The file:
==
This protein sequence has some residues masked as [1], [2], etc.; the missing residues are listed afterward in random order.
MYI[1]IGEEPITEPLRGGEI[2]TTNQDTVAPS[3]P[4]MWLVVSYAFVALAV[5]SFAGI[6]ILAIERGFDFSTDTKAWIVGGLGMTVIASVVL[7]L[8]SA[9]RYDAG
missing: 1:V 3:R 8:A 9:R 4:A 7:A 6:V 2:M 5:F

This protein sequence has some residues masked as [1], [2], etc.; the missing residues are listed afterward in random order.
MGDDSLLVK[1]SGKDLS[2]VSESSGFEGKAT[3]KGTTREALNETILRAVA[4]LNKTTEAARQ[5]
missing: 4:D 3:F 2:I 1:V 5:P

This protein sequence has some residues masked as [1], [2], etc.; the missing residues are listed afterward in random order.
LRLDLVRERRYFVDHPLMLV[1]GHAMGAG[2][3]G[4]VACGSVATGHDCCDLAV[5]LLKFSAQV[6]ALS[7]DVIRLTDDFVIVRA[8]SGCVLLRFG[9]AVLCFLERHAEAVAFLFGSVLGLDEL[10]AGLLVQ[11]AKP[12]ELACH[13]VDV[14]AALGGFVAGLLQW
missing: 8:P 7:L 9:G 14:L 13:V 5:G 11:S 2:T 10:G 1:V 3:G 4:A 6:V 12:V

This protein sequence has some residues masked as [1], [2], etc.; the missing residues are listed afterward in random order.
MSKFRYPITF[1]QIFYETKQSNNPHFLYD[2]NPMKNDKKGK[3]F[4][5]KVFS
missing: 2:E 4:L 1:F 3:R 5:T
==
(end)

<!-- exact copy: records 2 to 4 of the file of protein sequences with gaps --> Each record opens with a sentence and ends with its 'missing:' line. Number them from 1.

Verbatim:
This protein sequence has some residues masked as [1], [2], etc.; the missing residues are listed afterward in random order.
MGDDSLLVK[1]SGKDLS[2]VSESSGFEGKAT[3]KGTTREALNETILRAVA[4]LNKTTEAARQ[5]
missing: 4:D 3:F 2:I 1:V 5:P

This protein sequence has some residues masked as [1], [2], etc.; the missing residues are listed afterward in random order.
LRLDLVRERRYFVDHPLMLV[1]GHAMGAG[2][3]G[4]VACGSVATGHDCCDLAV[5]LLKFSAQV[6]ALS[7]DVIRLTDDFVIVRA[8]SGCVLLRFG[9]AVLCFLERHAEAVAFLFGSVLGLDEL[10]AGLLVQ[11]AKP[12]ELACH[13]VDV[14]AALGGFVAGLLQW
missing: 8:P 7:L 9:G 14:L 13:V 5:G 11:S 2:T 10:G 1:V 3:G 4:A 6:V 12:V

This protein sequence has some residues masked as [1], [2], etc.; the missing residues are listed afterward in random order.
MSKFRYPITF[1]QIFYETKQSNNPHFLYD[2]NPMKNDKKGK[3]F[4][5]KVFS
missing: 2:E 4:L 1:F 3:R 5:T